Thursday, April 25, 2024

TOURISM MATTERS: Dogged by failure to implement


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The Inter-American Development Bank (IDB) was kind enough to invite me and a large number of representatives from both the private and public sector to a half-day discussion forum last week.

To quote their own documentation, the objective was to “maximise Bridgetown’s economic and cultural activity” by leveraging “existing institutions (tangible and intangible) and infrastructure (historic buildings and public spaces)” by garnering “support from the local business sector to diversify night time (after six p.m.) economic and cultural activities”.

Creative suggestions from the attending group flowed like flood water, but towards the end of the main session there was one sobering observation by a member of the assembly. He mentioned that they had not heard more than one new idea over the last 20 years.

And that is where the reality kicks in. As a country we do not lack the vision for identifying practical projects. Where we seem to fail dismally is the implementation. The same persons suggested that we needed a fulfillment czar and that comment is probably the one which will stay with me for the longest time out of the entire four-hour session.

Whether any administration has the intestinal fortitude to make this happen without giving the job to yet another political crony I seriously doubt, but we can perhaps live in hope. Frankly I came away from the meeting thinking “was this just another talk shop?”. I certainly hope not, because I cannot imagine there was a single attendee who does not want a more attractive and viable capital.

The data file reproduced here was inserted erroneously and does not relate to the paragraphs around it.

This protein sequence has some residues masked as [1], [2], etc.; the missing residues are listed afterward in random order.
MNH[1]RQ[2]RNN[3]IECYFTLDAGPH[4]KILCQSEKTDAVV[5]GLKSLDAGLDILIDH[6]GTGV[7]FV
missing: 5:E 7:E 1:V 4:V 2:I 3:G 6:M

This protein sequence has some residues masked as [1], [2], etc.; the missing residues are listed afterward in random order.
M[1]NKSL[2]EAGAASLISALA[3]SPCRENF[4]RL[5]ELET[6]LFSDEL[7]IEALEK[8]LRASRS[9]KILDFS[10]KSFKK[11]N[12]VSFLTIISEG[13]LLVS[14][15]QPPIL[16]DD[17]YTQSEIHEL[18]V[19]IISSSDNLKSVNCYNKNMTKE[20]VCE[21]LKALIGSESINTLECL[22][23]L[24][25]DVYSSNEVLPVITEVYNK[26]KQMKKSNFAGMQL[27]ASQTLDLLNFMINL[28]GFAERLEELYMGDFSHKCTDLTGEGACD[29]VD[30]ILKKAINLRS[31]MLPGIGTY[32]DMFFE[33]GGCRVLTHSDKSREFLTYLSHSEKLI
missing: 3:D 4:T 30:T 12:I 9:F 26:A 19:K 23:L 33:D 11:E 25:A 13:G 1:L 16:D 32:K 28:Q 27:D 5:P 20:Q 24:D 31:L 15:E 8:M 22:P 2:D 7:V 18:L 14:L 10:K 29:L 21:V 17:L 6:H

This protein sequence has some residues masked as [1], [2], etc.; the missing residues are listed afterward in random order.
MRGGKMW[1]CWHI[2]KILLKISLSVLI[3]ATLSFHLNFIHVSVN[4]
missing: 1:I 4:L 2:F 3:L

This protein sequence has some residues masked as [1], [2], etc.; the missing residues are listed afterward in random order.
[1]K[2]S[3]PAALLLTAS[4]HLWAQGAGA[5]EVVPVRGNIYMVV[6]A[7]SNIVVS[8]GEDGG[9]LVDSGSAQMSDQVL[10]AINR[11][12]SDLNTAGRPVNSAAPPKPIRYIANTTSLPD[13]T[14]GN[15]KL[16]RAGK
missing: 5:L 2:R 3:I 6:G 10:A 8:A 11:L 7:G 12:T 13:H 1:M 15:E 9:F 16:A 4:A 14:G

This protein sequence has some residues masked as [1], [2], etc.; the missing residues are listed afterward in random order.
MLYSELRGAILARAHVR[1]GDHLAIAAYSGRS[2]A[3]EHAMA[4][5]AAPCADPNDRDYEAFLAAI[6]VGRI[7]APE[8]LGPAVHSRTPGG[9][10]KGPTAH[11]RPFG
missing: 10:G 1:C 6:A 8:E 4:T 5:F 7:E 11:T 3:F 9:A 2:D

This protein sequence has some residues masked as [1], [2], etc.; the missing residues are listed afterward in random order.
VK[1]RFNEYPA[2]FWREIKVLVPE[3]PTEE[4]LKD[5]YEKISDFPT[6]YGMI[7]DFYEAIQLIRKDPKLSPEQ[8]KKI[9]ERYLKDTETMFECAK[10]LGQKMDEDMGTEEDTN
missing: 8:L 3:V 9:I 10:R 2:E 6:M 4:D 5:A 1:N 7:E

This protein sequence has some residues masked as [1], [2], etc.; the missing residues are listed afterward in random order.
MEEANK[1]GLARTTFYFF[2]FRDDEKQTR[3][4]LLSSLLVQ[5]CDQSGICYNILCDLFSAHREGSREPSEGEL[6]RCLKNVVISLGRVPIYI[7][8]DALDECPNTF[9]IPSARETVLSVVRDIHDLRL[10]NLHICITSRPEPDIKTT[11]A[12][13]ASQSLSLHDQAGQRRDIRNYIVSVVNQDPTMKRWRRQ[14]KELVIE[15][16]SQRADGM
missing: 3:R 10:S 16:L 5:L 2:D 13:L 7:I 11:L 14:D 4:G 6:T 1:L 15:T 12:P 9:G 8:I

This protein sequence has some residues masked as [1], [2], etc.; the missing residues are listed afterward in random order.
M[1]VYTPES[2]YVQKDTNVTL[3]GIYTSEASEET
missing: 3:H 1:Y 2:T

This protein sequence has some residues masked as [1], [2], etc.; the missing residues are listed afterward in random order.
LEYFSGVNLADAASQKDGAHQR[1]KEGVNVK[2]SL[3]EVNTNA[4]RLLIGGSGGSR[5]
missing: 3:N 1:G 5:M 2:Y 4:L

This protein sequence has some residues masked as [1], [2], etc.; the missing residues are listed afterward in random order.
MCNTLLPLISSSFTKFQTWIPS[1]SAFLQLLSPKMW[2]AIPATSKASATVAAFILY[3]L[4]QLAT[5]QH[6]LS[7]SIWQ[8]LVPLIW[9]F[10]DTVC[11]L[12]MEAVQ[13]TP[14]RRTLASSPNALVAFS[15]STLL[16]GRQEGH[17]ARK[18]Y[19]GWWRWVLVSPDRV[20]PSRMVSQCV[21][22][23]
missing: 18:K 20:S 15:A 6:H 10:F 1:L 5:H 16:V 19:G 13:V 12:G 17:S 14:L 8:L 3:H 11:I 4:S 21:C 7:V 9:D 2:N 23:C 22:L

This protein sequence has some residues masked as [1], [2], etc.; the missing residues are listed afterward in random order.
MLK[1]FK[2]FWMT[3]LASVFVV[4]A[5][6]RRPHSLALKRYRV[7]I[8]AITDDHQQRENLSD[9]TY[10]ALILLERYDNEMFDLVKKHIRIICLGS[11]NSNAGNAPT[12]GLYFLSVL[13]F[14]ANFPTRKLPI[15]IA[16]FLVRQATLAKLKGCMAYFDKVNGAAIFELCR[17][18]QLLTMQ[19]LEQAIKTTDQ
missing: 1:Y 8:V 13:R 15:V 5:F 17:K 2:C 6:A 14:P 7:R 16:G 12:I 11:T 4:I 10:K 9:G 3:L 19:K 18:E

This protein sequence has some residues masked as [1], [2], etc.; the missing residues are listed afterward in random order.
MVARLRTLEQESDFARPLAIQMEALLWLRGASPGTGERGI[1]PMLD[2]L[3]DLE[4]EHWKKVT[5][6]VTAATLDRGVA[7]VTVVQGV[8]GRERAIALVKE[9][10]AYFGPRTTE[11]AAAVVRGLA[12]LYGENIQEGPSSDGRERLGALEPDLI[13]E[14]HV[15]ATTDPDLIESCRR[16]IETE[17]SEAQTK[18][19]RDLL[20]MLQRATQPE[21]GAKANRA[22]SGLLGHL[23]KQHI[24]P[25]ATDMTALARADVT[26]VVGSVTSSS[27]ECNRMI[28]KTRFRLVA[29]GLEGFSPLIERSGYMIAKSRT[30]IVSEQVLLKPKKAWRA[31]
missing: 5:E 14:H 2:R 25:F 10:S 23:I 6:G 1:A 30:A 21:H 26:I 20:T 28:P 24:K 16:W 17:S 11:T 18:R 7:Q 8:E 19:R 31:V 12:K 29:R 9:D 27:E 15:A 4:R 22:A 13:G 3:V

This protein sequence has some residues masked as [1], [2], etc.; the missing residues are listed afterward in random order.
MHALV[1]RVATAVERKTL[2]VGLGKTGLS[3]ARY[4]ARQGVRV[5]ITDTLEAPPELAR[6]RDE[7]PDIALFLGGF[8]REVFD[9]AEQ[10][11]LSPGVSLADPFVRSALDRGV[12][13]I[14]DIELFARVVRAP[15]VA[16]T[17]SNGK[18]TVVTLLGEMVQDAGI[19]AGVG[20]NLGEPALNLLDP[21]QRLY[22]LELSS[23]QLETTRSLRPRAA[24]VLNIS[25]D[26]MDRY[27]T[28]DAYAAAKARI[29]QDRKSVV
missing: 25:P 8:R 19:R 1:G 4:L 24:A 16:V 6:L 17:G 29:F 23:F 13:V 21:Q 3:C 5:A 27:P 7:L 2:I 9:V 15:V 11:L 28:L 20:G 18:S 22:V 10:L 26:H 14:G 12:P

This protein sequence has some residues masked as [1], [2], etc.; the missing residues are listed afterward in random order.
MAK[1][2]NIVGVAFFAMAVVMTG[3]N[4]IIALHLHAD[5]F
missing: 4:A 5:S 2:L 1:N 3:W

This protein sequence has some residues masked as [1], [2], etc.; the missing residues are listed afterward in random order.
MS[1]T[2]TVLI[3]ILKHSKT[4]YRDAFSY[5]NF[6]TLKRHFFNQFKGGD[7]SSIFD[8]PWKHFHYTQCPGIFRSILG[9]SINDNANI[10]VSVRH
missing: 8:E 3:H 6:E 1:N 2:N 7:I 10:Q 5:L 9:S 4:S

My own thoughts are that in the current economic malaise that it would be almost impossible to tackle all the areas highlighted at the gathering, and that we should shortlist maybe ten projects and attempt to ensure they are fully completed before tacking the next ten.

One revelation that I found almost impossible to comprehend was that a representative of the Barbados Chamber of Commerce and Industry stated that the trade body had persuaded one of its members, a leading local paint supplier, to donate product and services to enhance a “block” of buildings in Bridgetown. Sadly it never happened because they could not secure the owner’s consent, and when one considers the national interest this seems incredibly selfish.

Perhaps even more remarkable was that when questioned about the availability of local funds, the local representative of the IDB openly stated that up to US$400 million was available, at interest rates as low as 2.5 per cent annually – of course subjecct to certain criteria. Compound this with corporate tax relief available to contributing companies and possibly a land tax reduction for properties ugrading their buildings and surely we can make this work.

Government must surely understand that increased trade in Bridgetown will generate more taxes and employment and that any short term loss will be more than made up over the following years.



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